24 24 Cervical Plexus Ventral rami of spinal nerves (C1 to C5) Ventral rami of spinal nerves (C1 to C5) Supplies parts of head, neck & shoulders Supplies parts of head, neck & shoulders Phrenic nerve (C3-C5) keeps diaphragm alive Phrenic nerve (C3-C5) keeps diaphragm alive Damage to cord above C3 causes respiratory arrest Damage to cord above C3 causes respiratory arrest

25 25 Brachial Plexus Ventral rami from C5 to T1 Ventral rami from C5 to T1 Supplies shoulder & upper limb Supplies shoulder & upper limb Passes superior to 1st rib & under clavicle Passes superior to 1st rib & under clavicle Axillary n. = deltoid & teres m. Axillary n. = deltoid & teres m. Musculocutaneous n. = elbow flexors Musculocutaneous n. = elbow flexors Radial n. = shoulder & elbow extensors Radial n. = shoulder & elbow extensors Median & ulnar nn. = flexors of wrist & hand Median & ulnar nn. = flexors of wrist & hand

26 26 Clinical Correlations Erb-Duchene palsy Erb-Duchene palsy waiter’s tip position waiter’s tip position fall on shoulder fall on shoulder Radial nerve injury Radial nerve injury improper deltoid injection or tight cast improper deltoid injection or tight cast wrist drop wrist drop Median nerve injury Median nerve injury numb palm & fingers; inability to pronate & flex fingers numb palm & fingers; inability to pronate & flex fingers Ulnar nerve injury (clawhand) Ulnar nerve injury (clawhand) inability to adduct/abduct fingers, inability to adduct/abduct fingers,

27 27 Lumbar Plexus Ventral rami of L1 to L4 Ventral rami of L1 to L4 Supplies abdominal wall, external genitals & anterior/medial thigh Supplies abdominal wall, external genitals & anterior/medial thigh Injury to femoral nerve causes inability to extend leg & loss of sensation in thigh Injury to femoral nerve causes inability to extend leg & loss of sensation in thigh Injury to obturator nerve causes paralysis of thigh adductors Injury to obturator nerve causes paralysis of thigh adductors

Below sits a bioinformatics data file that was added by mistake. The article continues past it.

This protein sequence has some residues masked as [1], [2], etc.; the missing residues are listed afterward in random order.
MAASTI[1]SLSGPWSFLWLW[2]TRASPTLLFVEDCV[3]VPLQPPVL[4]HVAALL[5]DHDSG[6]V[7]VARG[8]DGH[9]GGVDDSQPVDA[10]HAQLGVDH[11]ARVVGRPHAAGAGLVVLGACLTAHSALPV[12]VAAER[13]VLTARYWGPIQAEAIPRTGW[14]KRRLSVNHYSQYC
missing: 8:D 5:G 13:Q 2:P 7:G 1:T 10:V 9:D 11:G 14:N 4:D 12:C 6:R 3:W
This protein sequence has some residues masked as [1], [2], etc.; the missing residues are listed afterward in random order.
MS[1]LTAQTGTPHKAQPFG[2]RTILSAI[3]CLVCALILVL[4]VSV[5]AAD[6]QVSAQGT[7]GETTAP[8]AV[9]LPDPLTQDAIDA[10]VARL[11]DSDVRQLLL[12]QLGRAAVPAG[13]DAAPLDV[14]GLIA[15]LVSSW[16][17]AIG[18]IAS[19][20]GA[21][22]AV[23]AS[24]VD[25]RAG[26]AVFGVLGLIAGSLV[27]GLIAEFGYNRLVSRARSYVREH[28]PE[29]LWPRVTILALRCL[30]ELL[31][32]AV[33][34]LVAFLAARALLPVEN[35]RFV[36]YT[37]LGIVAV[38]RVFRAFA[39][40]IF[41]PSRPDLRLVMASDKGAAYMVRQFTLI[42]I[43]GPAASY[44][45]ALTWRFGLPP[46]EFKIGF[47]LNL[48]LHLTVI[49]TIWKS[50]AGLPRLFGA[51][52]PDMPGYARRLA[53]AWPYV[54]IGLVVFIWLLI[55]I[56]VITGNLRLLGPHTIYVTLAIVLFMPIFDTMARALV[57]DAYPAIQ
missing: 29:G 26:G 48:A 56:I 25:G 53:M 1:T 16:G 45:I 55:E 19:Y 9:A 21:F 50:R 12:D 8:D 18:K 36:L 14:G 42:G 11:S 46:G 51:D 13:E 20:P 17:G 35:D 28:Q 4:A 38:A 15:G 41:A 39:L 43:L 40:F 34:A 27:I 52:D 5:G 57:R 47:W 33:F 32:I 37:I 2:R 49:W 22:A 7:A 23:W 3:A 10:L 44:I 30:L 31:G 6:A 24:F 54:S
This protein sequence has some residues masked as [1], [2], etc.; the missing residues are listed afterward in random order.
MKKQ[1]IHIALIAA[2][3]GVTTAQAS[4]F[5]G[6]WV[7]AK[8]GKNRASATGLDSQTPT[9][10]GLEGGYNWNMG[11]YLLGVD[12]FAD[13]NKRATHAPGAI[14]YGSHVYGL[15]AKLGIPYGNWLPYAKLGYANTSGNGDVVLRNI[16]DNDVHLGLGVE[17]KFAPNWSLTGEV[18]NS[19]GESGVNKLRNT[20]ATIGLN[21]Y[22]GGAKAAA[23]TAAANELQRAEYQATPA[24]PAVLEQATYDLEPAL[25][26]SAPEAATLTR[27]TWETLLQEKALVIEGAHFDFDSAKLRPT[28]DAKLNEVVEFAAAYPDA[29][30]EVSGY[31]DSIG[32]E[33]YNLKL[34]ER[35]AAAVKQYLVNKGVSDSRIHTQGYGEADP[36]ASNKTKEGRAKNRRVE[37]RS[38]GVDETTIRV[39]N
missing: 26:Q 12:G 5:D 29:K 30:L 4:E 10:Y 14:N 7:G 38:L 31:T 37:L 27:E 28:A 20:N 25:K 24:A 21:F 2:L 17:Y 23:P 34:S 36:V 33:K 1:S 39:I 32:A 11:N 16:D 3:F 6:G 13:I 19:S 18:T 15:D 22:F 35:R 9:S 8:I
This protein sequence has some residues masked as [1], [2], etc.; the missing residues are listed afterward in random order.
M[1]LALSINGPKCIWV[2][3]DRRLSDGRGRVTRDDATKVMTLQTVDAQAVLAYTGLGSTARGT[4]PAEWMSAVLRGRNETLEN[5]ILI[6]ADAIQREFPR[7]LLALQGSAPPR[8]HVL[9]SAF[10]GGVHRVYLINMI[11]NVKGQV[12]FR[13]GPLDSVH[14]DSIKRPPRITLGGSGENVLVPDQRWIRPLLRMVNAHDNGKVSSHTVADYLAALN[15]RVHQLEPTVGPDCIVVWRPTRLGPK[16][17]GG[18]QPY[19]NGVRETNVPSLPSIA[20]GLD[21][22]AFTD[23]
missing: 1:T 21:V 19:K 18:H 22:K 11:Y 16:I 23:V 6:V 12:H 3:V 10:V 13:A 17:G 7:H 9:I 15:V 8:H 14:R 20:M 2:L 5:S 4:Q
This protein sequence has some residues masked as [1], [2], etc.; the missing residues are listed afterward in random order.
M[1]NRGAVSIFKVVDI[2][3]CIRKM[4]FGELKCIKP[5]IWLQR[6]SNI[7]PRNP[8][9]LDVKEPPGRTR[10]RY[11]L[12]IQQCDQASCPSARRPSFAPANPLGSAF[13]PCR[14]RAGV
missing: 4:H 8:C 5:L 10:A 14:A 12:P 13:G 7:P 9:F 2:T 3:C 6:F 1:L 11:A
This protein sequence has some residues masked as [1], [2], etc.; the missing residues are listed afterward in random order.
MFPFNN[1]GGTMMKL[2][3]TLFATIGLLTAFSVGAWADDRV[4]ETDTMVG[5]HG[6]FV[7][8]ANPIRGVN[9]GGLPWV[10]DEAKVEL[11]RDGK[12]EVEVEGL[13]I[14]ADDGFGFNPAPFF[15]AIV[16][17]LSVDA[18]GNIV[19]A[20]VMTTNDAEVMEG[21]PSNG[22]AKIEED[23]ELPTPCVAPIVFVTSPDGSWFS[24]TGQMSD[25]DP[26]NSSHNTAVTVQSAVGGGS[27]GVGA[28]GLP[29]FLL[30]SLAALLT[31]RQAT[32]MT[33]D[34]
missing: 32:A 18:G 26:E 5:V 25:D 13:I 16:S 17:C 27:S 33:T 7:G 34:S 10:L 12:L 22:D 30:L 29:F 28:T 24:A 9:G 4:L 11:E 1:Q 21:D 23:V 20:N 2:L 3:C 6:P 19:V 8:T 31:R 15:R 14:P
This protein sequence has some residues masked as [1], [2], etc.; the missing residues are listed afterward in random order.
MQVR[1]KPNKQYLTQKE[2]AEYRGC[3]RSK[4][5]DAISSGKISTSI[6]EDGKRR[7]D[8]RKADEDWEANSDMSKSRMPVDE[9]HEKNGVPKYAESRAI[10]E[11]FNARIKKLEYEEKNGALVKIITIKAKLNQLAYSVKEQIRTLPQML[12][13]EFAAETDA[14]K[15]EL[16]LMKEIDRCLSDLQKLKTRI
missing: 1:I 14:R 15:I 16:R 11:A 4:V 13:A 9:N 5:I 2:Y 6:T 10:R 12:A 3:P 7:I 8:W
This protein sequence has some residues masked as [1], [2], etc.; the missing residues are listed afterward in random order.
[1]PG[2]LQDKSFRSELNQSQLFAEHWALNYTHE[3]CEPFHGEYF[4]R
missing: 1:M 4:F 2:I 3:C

28 28 Sacral Plexus Ventral rami of L4-L5 & S1- S4 Ventral rami of L4-L5 & S1- S4 Anterior to the sacrum Anterior to the sacrum Supplies buttocks, perineum & part of lower limb Supplies buttocks, perineum & part of lower limb Sciatic nerve = L4 to S3 supplies post thigh & all below knee Sciatic nerve = L4 to S3 supplies post thigh & all below knee Peroneal nerve injury produces foot drop or numbness Tibial nerve injury produces calcaneovalgus (loss of function on anterior leg & dorsum of foot)

29 29 Sciatic Nerve Branches Notice: Common Peroneal nerve and Tibial nerve behind the knee Notice: Common Peroneal nerve and Tibial nerve behind the knee Notice: Sciatica pain extends from the buttock down the leg to the foot Notice: Sciatica pain extends from the buttock down the leg to the foot may be sign of herniated disc may be sign of herniated disc

30 30 Dermatomes & Myotomes Each spinal nerve contains both sensory & motor nerve fibers Each spinal nerve contains both sensory & motor nerve fibers Dermatome Dermatome area of skin supplied by one spinal nerve area of skin supplied by one spinal nerve overlap prevents loss of sensation if one damaged overlap prevents loss of sensation if one damaged sensory anesthesia requires 3 spinal nerves to be blocked sensory anesthesia requires 3 spinal nerves to be blocked Skin on face supplied by Cranial Nerve V Skin on face supplied by Cranial Nerve V

31 31 Dermatomes Damaged regions of the spinal cord can be distinguished by patterns of numbness over a dermatome region Damaged regions of the spinal cord can be distinguished by patterns of numbness over a dermatome region Infusing local anesthetics or cutting roots must be done over 3 adjacent spinal nerves. Infusing local anesthetics or cutting roots must be done over 3 adjacent spinal nerves. Spinal cord transection Spinal cord transection injury that severs the cord loss of sensation& motor control below the injury

32 32Disorders Neuritis Neuritis inflammation of nerves inflammation of nerves caused by injury, vitamin deficiency or poison caused by injury, vitamin deficiency or poison Shingles Shingles infection of peripheral nerve by chicken pox virus infection of peripheral nerve by chicken pox virus causes pain, skin discoloration, line of skin blisters causes pain, skin discoloration, line of skin blisters Poliomyelitis Poliomyelitis viral infection causing motor neuron death and possible death from cardiac failure or respiratory arrest viral infection causing motor neuron death and possible death from cardiac failure or respiratory arrest